norman.feske at ...1...
Mon Jan 11 11:51:02 CET 2016
> Not all applications depend on all signals going
> forward. Sometimes only the latest data matters like for control
> applications. Older control values simply doesn't matter.
I agree that there are situations where intermediate states can be
dropped. But there are other situations (think of a block-write request)
where this must not happen. Therefore, the low-level mechanisms provided
by Genode must support both.
I am wondering, do you feel the need to dispute Genode's low-level
mechanisms at this point? They have been designed with great care for
orthogonality, accountability, dependability, and performance over the
course of the past 10 years while considering the wealth of use cases we
encountered on our way towards general-purpose computing.
Please don't get me wrong. I don't want to dismiss your ideas. But I
think that they can be realized on top of the existing low-level
mechanisms (signals, RPC, shared memory) quite well. We don't need to
change Genode to accommodate them. Should Genode's mechanisms become the
bottleneck, I am of course open for changes. But this should be
evidenced by real application scenarios first.
> If you know the channel isn't failsafe that knowledge will have to be
> built into the application like it is for TCP/IP. My idea (taken from
> ) is to let asynchronous signals with data go via ring buffers. If
> these overflow you lose the oldest data and so it be. If a consumer is
> concerned with loosing data then just donate some additional ring
> buffer capacity to reduce the risk. Given that Genode can be finely
> tuned with respect to process priorities, CPU access slots and memory
> allocation this problem should not be very big.
For cases like this, which I would subsume as state propagation, I
recommend you to consider the report and ROM session interfaces. The
report session allows a component to export state in a non-blocking way
whereas the ROM session allows a component to respond to and import
> The current packet stream does not allow for several consumers, only
> one from what I understand.
For the propagation of state from one producer to multiple consumers,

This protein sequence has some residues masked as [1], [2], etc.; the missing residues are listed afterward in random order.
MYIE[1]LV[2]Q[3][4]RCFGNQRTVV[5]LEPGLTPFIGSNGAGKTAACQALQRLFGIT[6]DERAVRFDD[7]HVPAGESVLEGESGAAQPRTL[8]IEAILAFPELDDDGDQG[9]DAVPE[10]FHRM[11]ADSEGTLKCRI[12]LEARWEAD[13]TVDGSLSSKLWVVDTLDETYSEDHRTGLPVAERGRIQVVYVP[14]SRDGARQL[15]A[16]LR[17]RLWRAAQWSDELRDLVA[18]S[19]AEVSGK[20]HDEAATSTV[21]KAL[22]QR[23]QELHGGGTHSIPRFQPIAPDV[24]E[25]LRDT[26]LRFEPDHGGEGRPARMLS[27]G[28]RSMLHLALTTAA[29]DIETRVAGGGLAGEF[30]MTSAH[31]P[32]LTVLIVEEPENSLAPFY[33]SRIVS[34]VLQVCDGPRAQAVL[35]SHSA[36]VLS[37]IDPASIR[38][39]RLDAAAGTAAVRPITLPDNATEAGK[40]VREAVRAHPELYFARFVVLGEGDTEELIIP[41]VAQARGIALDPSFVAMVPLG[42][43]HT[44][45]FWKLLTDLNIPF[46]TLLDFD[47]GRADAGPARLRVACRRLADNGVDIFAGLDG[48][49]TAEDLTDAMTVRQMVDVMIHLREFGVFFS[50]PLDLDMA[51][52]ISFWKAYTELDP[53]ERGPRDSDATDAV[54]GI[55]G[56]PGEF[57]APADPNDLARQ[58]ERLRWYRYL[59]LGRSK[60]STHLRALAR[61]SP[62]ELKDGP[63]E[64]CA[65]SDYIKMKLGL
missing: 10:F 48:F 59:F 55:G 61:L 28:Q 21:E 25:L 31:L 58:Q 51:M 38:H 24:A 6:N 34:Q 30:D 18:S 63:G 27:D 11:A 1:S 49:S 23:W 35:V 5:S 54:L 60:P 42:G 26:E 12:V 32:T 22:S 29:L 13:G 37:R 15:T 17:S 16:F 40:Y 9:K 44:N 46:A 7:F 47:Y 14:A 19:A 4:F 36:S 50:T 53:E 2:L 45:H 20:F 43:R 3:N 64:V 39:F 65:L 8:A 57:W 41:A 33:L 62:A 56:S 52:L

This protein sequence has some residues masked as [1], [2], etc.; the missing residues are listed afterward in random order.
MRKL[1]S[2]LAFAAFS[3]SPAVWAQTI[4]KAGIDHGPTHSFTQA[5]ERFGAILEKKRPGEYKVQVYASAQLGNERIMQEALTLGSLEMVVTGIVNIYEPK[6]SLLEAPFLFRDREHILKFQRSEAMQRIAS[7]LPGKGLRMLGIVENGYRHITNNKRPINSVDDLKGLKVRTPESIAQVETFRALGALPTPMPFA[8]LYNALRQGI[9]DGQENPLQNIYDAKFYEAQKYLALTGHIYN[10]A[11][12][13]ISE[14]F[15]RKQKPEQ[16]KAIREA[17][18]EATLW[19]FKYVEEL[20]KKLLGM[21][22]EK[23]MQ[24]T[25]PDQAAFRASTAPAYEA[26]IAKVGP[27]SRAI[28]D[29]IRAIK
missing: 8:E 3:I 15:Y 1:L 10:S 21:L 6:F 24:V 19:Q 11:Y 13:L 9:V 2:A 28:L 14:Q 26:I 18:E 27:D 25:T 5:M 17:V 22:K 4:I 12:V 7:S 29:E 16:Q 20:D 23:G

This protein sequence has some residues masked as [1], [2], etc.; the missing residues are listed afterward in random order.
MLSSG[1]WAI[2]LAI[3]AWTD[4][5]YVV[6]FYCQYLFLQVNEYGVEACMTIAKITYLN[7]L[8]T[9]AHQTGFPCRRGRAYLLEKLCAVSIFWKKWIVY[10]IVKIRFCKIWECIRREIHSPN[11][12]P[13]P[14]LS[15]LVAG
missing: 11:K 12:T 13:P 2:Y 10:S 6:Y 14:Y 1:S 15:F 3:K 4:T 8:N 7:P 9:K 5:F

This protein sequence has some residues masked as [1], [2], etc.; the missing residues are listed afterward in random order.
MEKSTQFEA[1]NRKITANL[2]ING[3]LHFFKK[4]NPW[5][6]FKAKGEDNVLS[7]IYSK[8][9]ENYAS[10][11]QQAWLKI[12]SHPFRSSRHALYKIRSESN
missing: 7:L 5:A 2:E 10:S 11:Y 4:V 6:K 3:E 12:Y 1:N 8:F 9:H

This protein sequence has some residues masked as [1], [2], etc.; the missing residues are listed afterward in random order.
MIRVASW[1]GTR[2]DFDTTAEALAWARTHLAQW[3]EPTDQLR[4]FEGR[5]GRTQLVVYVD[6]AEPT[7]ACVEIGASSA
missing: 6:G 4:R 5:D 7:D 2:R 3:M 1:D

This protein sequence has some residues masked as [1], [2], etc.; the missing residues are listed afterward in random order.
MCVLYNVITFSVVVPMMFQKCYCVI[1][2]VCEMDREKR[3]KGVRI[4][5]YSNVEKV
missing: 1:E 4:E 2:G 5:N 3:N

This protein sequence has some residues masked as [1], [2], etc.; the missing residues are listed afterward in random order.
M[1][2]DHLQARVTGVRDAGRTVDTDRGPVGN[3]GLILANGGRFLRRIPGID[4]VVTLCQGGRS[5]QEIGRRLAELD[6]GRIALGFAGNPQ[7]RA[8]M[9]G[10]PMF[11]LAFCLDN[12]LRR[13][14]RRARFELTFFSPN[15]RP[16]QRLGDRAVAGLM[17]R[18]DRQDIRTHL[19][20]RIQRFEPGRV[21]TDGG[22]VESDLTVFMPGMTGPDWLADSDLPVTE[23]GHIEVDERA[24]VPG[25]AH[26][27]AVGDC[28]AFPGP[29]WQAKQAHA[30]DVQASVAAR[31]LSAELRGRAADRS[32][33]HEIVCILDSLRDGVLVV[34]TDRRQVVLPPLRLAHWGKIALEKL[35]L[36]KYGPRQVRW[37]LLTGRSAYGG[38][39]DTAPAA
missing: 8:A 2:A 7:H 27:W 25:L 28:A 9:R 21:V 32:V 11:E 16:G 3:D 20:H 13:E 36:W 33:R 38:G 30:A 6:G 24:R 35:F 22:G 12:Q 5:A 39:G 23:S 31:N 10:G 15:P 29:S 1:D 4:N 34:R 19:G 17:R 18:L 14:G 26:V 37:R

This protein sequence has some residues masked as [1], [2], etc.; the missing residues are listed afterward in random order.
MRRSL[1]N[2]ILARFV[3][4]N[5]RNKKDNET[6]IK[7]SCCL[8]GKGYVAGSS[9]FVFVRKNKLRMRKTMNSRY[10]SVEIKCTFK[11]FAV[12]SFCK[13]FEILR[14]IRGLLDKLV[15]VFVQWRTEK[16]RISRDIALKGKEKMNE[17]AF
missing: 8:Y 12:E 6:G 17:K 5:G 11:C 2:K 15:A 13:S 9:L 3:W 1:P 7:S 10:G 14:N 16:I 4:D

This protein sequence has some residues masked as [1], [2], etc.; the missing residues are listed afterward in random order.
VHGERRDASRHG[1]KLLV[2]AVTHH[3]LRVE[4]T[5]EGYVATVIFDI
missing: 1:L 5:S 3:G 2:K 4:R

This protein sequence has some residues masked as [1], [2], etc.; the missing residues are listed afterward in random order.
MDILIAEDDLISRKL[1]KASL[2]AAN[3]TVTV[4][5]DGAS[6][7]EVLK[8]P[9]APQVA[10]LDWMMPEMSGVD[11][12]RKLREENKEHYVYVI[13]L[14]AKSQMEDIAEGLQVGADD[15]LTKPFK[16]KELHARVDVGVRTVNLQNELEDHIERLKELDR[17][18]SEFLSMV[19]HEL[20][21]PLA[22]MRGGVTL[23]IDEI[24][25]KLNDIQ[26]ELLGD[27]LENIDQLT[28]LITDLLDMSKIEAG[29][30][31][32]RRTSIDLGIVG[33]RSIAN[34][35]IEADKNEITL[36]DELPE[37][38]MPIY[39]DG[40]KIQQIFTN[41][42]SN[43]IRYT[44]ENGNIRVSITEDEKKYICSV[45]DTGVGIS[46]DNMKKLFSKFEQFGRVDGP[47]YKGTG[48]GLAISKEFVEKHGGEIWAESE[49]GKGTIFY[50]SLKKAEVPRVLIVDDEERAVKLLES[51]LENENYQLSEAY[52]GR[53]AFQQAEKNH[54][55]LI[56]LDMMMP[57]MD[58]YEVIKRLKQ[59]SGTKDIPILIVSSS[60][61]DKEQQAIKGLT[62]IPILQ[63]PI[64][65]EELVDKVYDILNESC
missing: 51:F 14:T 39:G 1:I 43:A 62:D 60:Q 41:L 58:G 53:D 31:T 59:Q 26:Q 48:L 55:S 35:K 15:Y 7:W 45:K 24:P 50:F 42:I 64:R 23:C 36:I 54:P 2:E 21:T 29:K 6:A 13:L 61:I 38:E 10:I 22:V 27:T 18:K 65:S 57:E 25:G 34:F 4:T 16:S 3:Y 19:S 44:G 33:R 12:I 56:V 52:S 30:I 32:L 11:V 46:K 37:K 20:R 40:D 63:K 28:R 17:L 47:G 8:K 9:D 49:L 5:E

please consider the report-ROM component, which represents a
publisher-subscriber mechanism. It implicitly drops intermediate states
if reports are produced at a higher rate than consumed (as ROMs). In
principle, similar components could be created for other session
interfaces such as the NIC session (for broadcasting NIC packets to many
> But likely only little need
> to be added to allow different consumers to have their own read
> pointers in a circular buffers.
Keeping this consumer-specific state is what Genode's sessions are for.
E.g., for a NIC server with multiple clients, each session holds the
read and write pointers for the respective client (the request queue and
ack queue of the packet stream). Furthermore, the communication buffer
is tied to the respective session, which answers the question of how to
dimension and accounting it.
> I am planning an example but not for the NIC loopback as it is too
> trivial to show on any advantages. The current line of work is to
> build the FSM from scratch to make better use of modern C++, avoid
> licensing issues and better integrate the solution with the existing
> signal mechanism. The idea is to allow for several cooperating FSMs to
> coexist in a protection domain that also can talk to FSMs in other
> components via the existing Genode communication infrastructure. An
> early prototype might be the loopback component, the real test is
> likely a new ip or udp stack layer.
This sounds interesting! If you have anything to show, I'd be delighted
to have a look. :-)
Dr.-Ing. Norman Feske
http://www.genode-labs.com · http://genode.org
Genode Labs GmbH · Amtsgericht Dresden · HRB 28424 · Sitz Dresden
Geschäftsführer: Dr.-Ing. Norman Feske, Christian Helmuth
More information about the users